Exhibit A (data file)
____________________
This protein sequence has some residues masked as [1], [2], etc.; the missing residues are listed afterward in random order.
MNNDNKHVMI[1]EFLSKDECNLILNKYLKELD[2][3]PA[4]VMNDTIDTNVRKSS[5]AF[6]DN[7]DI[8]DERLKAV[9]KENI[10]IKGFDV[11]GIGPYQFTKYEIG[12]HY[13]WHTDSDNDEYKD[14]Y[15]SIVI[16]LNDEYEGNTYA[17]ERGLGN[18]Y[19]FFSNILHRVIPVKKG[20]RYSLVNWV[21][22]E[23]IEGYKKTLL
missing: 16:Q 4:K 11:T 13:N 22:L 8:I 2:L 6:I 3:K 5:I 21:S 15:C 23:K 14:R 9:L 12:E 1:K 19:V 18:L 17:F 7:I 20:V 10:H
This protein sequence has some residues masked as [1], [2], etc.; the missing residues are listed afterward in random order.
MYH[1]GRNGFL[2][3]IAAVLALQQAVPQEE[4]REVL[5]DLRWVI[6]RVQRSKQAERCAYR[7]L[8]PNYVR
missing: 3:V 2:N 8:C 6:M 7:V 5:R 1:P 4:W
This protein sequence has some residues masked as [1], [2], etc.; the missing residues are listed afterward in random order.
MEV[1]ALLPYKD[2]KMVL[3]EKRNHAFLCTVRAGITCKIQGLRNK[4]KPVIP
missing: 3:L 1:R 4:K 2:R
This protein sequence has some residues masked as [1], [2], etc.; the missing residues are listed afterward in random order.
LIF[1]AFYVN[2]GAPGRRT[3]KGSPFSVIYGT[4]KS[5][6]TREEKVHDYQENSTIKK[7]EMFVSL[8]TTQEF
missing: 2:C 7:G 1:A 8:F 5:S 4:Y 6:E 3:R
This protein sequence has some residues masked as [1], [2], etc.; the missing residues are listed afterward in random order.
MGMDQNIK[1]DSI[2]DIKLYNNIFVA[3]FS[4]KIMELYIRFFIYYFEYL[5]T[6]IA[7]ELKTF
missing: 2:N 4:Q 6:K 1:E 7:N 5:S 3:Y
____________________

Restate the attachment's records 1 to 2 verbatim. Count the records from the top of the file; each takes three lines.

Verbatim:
This protein sequence has some residues masked as [1], [2], etc.; the missing residues are listed afterward in random order.
MNNDNKHVMI[1]EFLSKDECNLILNKYLKELD[2][3]PA[4]VMNDTIDTNVRKSS[5]AF[6]DN[7]DI[8]DERLKAV[9]KENI[10]IKGFDV[11]GIGPYQFTKYEIG[12]HY[13]WHTDSDNDEYKD[14]Y[15]SIVI[16]LNDEYEGNTYA[17]ERGLGN[18]Y[19]FFSNILHRVIPVKKG[20]RYSLVNWV[21][22]E[23]IEGYKKTLL
missing: 16:Q 4:K 11:T 13:N 22:L 8:I 2:L 6:I 3:K 5:I 21:S 15:C 23:K 14:R 9:L 12:E 1:K 19:V 18:L 17:F 7:I 20:V 10:H
This protein sequence has some residues masked as [1], [2], etc.; the missing residues are listed afterward in random order.
MYH[1]GRNGFL[2][3]IAAVLALQQAVPQEE[4]REVL[5]DLRWVI[6]RVQRSKQAERCAYR[7]L[8]PNYVR
missing: 3:V 2:N 8:C 6:M 7:V 5:R 1:P 4:W